by Richard E. Boyatzis and Melvin Smith
Leadership is hard, but can be very rewarding. Stress is a part of our lives and essential to our survival and adaptation. But if stress becomes chronic, it causes rifts in our awareness, and eventually erodes our cognitive, perceptual, and emotional openness and performance. Fortunately, the human body and mind have a built mechanism for renewal in the experiences of hope, mindfulness, compassion and playfulness.
For many of us in leadership, our lives—and work—are full, perhaps too full. We’re involved in many relationships and activities that use our energy and demand our attention. These arouse stress, perhaps not acute stress (causing us to pull our hair out), but milder stress that creeps up on us in frequent doses, resulting in a chronic condition. While we need stress to function and adapt, too much of it causes our body to defend itself by closing down. We become cognitively, perceptually, and emotionally impaired.
Participating in an event or activity, or merely thinking about it, can arouse this low-level, yet potent, stress—if any of four conditions are present: 1) the outcome or activity is important to you; 2) the outcome or consequence is uncertain; 3) you are being observed or evaluated; 4) you anticipate any of these conditions; someone or something angered or upset you. Leaders have an extra dose of power stress that comes from being responsible for people, organizations, or outcomes.
While we’re expanding our responsibilities and being promoted into bigger and bigger jobs and roles, stress builds—but we aren’t given equal time or adequate preparation in practices that reverse its chronic effects. We are not taught how to renew. Our bodies, minds, hearts, and spirits can rebuild themselves, but they might not. The difference is our intentionality in using activity and experience to invoke the neurological networks and endocrine systems that enable our body and mind to heal itself—to renew.
If you are not aware of how much of this annoying stress—and how many moments of renewal—you experience each day, take these two inventories:
Review your activities of last week.
If you were so stressed you can’t remember anything that happened, give yourself a score of 100). For each Activity/Time listed, count each moment or event on a day that aroused tension, stress, or had one of the four conditions.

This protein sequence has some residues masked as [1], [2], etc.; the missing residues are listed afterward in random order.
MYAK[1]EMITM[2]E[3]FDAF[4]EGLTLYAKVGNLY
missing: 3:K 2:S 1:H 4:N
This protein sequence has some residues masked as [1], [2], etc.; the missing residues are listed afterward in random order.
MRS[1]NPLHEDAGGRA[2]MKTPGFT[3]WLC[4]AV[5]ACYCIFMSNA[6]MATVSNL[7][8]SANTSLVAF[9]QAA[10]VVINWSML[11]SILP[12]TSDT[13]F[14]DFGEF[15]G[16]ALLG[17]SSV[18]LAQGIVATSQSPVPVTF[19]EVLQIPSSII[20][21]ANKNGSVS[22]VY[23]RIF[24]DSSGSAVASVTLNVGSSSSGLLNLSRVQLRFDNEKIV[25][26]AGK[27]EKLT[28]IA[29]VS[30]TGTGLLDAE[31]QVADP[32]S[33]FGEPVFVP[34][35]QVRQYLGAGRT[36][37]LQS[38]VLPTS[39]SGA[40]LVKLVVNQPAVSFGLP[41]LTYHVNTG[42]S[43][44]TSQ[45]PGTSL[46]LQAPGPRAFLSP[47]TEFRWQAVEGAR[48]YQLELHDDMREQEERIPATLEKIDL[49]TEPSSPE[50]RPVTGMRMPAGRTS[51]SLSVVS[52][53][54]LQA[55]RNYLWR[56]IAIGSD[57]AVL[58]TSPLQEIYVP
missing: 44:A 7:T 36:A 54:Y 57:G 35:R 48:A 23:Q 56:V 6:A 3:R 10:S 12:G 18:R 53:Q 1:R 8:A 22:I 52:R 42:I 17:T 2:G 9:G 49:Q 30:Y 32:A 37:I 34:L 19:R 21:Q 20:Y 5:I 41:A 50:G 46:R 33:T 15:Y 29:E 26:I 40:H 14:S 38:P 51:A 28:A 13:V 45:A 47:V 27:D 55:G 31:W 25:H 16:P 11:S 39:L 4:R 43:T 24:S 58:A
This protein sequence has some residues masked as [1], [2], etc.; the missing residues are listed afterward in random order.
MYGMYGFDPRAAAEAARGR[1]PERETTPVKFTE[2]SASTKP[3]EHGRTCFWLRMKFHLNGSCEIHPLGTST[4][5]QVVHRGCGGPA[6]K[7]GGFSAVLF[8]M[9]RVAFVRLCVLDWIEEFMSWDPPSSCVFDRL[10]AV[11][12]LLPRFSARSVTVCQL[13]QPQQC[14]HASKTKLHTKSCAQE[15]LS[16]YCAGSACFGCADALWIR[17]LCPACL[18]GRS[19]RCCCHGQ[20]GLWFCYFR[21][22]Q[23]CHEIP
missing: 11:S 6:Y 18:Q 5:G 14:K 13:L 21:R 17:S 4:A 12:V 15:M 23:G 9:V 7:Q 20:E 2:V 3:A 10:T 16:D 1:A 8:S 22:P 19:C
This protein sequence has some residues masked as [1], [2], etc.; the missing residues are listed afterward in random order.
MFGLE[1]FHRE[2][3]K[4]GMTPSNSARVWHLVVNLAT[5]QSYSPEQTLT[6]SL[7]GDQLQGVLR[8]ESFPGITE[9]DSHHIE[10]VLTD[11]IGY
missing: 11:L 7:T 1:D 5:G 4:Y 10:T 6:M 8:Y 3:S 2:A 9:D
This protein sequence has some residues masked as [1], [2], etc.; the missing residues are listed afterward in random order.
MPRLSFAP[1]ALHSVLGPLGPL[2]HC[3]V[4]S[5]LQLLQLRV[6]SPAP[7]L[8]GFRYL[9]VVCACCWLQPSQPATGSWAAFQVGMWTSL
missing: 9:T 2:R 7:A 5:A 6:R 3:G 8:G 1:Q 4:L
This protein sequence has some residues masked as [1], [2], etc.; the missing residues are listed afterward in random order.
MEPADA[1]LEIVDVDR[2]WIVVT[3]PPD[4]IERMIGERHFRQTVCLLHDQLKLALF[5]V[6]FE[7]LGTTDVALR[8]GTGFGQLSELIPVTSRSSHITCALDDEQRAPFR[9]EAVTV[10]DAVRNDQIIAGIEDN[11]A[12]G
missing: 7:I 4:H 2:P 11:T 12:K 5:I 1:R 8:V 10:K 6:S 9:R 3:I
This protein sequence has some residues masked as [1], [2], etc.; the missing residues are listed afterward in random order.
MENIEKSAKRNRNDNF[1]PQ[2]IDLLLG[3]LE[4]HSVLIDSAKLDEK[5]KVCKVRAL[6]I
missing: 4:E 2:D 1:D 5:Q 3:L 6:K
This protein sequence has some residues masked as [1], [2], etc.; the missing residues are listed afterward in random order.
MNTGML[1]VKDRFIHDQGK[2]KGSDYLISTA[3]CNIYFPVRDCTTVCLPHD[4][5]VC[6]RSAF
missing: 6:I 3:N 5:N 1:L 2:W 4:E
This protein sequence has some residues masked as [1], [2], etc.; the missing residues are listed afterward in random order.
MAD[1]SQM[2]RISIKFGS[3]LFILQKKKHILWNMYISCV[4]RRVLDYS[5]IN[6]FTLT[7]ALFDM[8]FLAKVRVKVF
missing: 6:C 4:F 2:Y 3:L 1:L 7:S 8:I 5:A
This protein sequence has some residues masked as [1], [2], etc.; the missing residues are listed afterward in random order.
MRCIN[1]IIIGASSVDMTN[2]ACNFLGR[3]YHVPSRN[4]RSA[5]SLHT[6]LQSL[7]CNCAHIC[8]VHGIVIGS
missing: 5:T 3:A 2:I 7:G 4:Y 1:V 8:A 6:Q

• Waking up, did you think of what you had to do, a problem, or trouble?
• Difficulty getting ready for the day
• Traffic or delays in getting to work
• A subordinate, colleague, or client who frustrated you or caused a problem
• Delays or obstacles to an activity
• Pressure surrounding a report, task, project, performance goal, or deadline
• Having to work later than planned
• Traffic or delays in getting home
• Conversations, phone calls, or emails that aroused any of the stressors
Now, total the number and calculate your Stress Score for the week: _______
Review your activities of last week.
If you can’t remember anything, give yourself a score of 0 to reflect that you likely didn’t experience any renewal). For each Activity/Time, count moments or events, lasting 15 minutes or more, characterized by 1) a sense of inner peace and calm; 2) a feeling of excitement and eagerness in anticipating an activity or the future; 3) a sense of being in the present, not thinking about the past or future; 4) a pause or time out from what you were doing or feeling.
• Meditation or prayer
• Yoga, tai chi, or martial arts practice
• Aloving moment with your spouse, partner, or significant other
• Playing with your spouse, partner, or significant other
• Doing something for another person to help him or her
• Coaching or mentoring someone (formally or informally)
• Helping a friend with a compassionate approach (not trying to fix them)
• Modest exercise that you do regularly
• Thinking about values or purpose
• Talking with others about your shared values or purpose
Now, total the number and calculate your Renewal Score: _______.
Calculate your Renewal Ratio by dividing your Renewal Score by your Stress Score, (as follows):
Renewal Ratio _______ = Renewal Score _______ / Stress Score _______.
If your Renewal Ratio is greater than 1, you may be experiencing the benefit of periodic renewal moments to reverse the damage from chronic stress. Now spread the joy to others! If your Renewal Ratio is less than 1, you may be experiencing more chronic stress than renewal. Engage in recommended pursuits!
Reflect on one thing you could do each day to change the balance (you might work on these plans for renewal with another person or personal coach). Build these conversations about renewal into your relationships; without intentionality, renewal will be unsustainable. Stress will happen, but renewal will only occur if you make it happen.
Four experiences contribute to building closer, more productive resonant relationships: hope, mindfulness, compassion, and playfulness. These experiences also invoke the renewal processes in the body. Without periodic doses of renewal, even those of us with effective, resonant relationships will be reduced to unsustainable performance, and ineffectiveness. We simply burn up.
In Leadership Deep Dive, we work with executives who wrestle with this issue and seek ways to escape this downward spiral. Although natural, this slide is not inevitable. We can, with support from others, including coaches, reorient our work and lives to engage in sufficient renewal each day to keep ourselves excited, effective, and engaged.
The challenge remains maintaining intentionality in our daily dose of renewal to enjoy a healthier life and to sustain or increase our effectiveness at work.
Richard E. Boyatzis is Distinguished Professor of OB and Melvin Smith is Assoc. Professor of OB, Executive Education, Case Western University .
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